Lights, bustling crowds and the smell of freshly fried sweets and pakoras. Together, they intertwine to create home, Karachi, the beautifully chaotic city where I spent my early years growing up.
In this city live the memories of my first day of school, the first time I learned how to walk or the first time I got a slap from my mother.
My feelings jumble together when I think about its noisy streets where people and cars make conversation with each other through their honks and yells. Getting stuck in a traffic jam means endless hours of shouting and impatience. Karachi is always roaring. No matter the time, it is always the loudest and proudest city in Pakistan.
During midday, the Karachi sun shines through the polluted, grey sky, lulling people to sleep. While the rest of the world waits for night to sleep, Karachi rests in the day and parties at night. In the afternoon, people awake to say “good morning” as shopkeepers open their shutters and restaurants begin cooking.
It is at night when Karachi is alive.
A metropolis filled with rickshaws and buses, the traffic flowing through the city like a bright river. Teenagers ride motorcycles and go on late-night trips to drink chai.
Women shop for silks and patterned kurtas, arguing with sellers for bargains. Wedding halls light up as relatives and friends laugh and greet the bride and groom.
The city looks like a set of a magnificent Bollywood film complete with color and noise.
Growing up in Karachi was beautiful. My childhood was better than I could have ever hoped.
I was luckier than the 2 million children in Pakistan who cannot afford to drink water or wear clean clothes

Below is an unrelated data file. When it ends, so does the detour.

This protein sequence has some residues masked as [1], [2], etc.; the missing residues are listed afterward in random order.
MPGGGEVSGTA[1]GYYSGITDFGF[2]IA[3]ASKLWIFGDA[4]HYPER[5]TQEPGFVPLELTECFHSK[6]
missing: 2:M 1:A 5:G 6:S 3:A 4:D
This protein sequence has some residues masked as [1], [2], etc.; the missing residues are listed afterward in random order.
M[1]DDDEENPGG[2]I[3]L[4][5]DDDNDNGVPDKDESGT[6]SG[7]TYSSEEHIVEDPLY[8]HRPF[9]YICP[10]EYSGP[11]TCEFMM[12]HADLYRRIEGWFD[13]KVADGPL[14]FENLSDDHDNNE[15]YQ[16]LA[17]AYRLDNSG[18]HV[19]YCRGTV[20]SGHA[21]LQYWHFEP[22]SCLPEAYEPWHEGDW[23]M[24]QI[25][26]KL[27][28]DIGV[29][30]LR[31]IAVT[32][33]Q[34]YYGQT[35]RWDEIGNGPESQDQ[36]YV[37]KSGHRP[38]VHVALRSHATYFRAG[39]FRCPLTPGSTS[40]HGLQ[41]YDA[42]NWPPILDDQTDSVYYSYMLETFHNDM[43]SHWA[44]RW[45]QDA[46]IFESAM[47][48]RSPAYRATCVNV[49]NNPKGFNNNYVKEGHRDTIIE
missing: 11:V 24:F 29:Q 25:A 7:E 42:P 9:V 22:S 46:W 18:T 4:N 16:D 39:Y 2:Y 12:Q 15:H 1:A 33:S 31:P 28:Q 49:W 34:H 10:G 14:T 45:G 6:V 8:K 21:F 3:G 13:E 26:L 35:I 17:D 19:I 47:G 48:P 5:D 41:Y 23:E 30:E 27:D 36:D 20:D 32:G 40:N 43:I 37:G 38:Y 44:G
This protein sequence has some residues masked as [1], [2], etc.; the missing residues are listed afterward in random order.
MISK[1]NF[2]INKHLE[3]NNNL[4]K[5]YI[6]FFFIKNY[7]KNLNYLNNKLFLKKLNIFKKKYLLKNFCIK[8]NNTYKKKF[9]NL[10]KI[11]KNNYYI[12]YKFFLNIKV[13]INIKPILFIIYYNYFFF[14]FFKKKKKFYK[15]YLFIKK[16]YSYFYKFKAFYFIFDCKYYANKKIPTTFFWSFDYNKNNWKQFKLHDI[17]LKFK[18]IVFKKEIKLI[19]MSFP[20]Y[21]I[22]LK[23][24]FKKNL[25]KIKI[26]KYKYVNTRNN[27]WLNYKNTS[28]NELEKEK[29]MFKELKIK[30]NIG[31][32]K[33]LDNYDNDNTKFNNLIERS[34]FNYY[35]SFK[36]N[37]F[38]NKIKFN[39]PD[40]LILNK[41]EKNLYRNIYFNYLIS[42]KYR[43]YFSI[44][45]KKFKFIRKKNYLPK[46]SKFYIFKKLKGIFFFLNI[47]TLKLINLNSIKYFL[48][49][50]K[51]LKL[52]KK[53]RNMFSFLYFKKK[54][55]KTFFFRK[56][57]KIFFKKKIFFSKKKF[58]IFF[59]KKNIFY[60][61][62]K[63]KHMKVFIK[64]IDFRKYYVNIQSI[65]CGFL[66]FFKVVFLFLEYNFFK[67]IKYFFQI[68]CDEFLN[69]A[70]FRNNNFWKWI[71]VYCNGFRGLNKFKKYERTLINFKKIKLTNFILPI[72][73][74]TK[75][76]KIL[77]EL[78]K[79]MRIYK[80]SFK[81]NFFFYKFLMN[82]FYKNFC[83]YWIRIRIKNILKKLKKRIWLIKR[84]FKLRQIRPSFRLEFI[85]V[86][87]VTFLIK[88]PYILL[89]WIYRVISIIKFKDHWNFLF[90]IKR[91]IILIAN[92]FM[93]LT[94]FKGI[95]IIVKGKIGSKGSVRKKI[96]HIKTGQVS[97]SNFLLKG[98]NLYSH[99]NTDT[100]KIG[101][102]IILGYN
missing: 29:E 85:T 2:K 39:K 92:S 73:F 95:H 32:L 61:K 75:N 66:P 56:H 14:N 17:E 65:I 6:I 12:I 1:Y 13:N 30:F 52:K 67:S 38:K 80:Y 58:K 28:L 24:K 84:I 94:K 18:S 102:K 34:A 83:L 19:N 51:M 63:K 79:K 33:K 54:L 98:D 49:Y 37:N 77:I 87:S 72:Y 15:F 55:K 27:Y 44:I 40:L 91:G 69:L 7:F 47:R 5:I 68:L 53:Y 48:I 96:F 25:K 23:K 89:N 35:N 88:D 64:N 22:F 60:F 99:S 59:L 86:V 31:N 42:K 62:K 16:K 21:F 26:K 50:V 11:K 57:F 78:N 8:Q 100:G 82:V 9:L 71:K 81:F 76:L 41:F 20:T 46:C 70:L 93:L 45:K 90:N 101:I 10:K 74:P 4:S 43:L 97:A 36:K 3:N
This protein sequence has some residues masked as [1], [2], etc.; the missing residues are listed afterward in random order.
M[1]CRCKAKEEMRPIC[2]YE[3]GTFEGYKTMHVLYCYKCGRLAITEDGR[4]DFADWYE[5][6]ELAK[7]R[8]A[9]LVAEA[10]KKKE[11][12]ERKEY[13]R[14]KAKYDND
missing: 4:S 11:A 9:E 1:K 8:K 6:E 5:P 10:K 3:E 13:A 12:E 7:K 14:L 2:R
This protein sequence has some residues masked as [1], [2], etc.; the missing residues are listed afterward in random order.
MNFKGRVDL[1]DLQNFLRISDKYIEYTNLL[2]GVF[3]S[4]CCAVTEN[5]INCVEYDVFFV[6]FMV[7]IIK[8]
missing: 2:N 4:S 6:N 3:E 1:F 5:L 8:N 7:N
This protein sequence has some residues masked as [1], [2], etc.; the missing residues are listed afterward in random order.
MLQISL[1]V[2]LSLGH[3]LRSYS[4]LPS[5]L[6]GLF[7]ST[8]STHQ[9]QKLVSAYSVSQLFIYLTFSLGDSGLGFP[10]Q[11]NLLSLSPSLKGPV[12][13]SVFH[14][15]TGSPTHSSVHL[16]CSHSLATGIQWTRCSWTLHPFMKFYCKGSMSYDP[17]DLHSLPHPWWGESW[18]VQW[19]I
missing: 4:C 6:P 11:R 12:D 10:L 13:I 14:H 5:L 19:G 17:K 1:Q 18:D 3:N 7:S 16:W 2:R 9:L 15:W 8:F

For those children, Karachi is not as beautiful. The women who shop in the markets sneer at them when they beg for money and the teenagers out on late night strolls laugh at their rags. They are known as the ‘Untouchables’. People spit, hate and frown upon them but barely do they ever care for them.
Those same people cage women and little girls in the confines of social norms. Women often don’t have the luxury to roam Karachi freely – especially at night. The men that the women bargain with for clothes are the same men who stare at them possessively or whistle at them out in the hectic streets.
I’ve roamed freely around Karachi with my mother, wearing considerably modest clothing. We walked through the streets with men staring at us hungrily. My skin crawls at the thought of their eyes on me, but this is something that little girls deal with from the age of 10.
This city is still plagued with the idea that women are only good for the kitchen.
There is no denying the problems with Karachi, but it is hard to let go of a place that you call home. I was born in Karachi in a hospital surrounded by my loved ones. The first breath I took was of the smog-filled Karachi air. I grew up in the dusty streets of my dad’s childhood home and uttered my first words in that city.
My love for Karachi is unconditional. Now living in Sydney, I hope to one day go back and help the city strive, to give back to the place that nurtured me into who I am today.
Aneeqa Khan is a Junior Reporter with Youth Journalism International.